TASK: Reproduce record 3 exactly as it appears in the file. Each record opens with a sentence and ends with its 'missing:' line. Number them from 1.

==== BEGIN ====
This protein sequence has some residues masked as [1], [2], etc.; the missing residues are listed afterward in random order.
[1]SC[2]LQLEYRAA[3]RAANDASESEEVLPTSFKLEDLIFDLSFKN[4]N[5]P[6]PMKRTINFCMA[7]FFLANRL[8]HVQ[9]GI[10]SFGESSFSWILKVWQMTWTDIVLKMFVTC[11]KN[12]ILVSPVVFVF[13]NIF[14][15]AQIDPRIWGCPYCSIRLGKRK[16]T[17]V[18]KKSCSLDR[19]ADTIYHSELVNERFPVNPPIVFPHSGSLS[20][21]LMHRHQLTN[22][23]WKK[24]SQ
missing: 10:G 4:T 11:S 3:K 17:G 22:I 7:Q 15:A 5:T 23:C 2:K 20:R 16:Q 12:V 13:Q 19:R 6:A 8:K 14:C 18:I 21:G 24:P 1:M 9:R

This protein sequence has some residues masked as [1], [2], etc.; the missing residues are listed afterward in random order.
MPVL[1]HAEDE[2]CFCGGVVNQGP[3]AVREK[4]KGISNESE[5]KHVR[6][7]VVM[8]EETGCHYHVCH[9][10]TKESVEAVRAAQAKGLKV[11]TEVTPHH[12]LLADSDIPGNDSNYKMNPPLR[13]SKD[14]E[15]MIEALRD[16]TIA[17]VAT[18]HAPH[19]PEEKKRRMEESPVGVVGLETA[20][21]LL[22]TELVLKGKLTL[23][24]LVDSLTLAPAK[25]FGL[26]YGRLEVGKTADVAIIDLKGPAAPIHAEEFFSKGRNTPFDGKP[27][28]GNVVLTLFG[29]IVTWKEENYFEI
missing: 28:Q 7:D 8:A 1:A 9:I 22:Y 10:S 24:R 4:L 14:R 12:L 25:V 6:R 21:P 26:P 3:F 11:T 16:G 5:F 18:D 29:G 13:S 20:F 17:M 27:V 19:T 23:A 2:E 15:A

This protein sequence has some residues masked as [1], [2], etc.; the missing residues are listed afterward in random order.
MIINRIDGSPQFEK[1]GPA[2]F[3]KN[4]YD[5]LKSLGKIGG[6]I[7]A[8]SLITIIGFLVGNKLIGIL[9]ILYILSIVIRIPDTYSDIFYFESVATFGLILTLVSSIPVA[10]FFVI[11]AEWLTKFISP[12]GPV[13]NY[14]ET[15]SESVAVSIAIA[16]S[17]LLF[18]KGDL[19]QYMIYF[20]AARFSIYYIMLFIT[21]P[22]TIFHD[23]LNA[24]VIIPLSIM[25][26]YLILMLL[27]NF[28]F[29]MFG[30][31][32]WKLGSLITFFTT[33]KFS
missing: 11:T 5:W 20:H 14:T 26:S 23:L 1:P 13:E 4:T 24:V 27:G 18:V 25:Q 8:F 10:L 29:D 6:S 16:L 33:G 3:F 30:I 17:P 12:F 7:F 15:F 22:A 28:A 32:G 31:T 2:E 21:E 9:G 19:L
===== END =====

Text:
This protein sequence has some residues masked as [1], [2], etc.; the missing residues are listed afterward in random order.
MIINRIDGSPQFEK[1]GPA[2]F[3]KN[4]YD[5]LKSLGKIGG[6]I[7]A[8]SLITIIGFLVGNKLIGIL[9]ILYILSIVIRIPDTYSDIFYFESVATFGLILTLVSSIPVA[10]FFVI[11]AEWLTKFISP[12]GPV[13]NY[14]ET[15]SESVAVSIAIA[16]S[17]LLF[18]KGDL[19]QYMIYF[20]AARFSIYYIMLFIT[21]P[22]TIFHD[23]LNA[24]VIIPLSIM[25][26]YLILMLL[27]NF[28]F[29]MFG[30][31][32]WKLGSLITFFTT[33]KFS
missing: 11:T 5:W 20:H 14:T 26:S 23:L 1:P 13:E 4:T 24:V 27:G 18:V 25:Q 8:F 10:L 29:D 6:S 16:L 33:G 3:F 30:I 17:P 12:F 7:F 15:F 22:A 28:A 32:G 31:T 2:E 21:E 9:G 19:L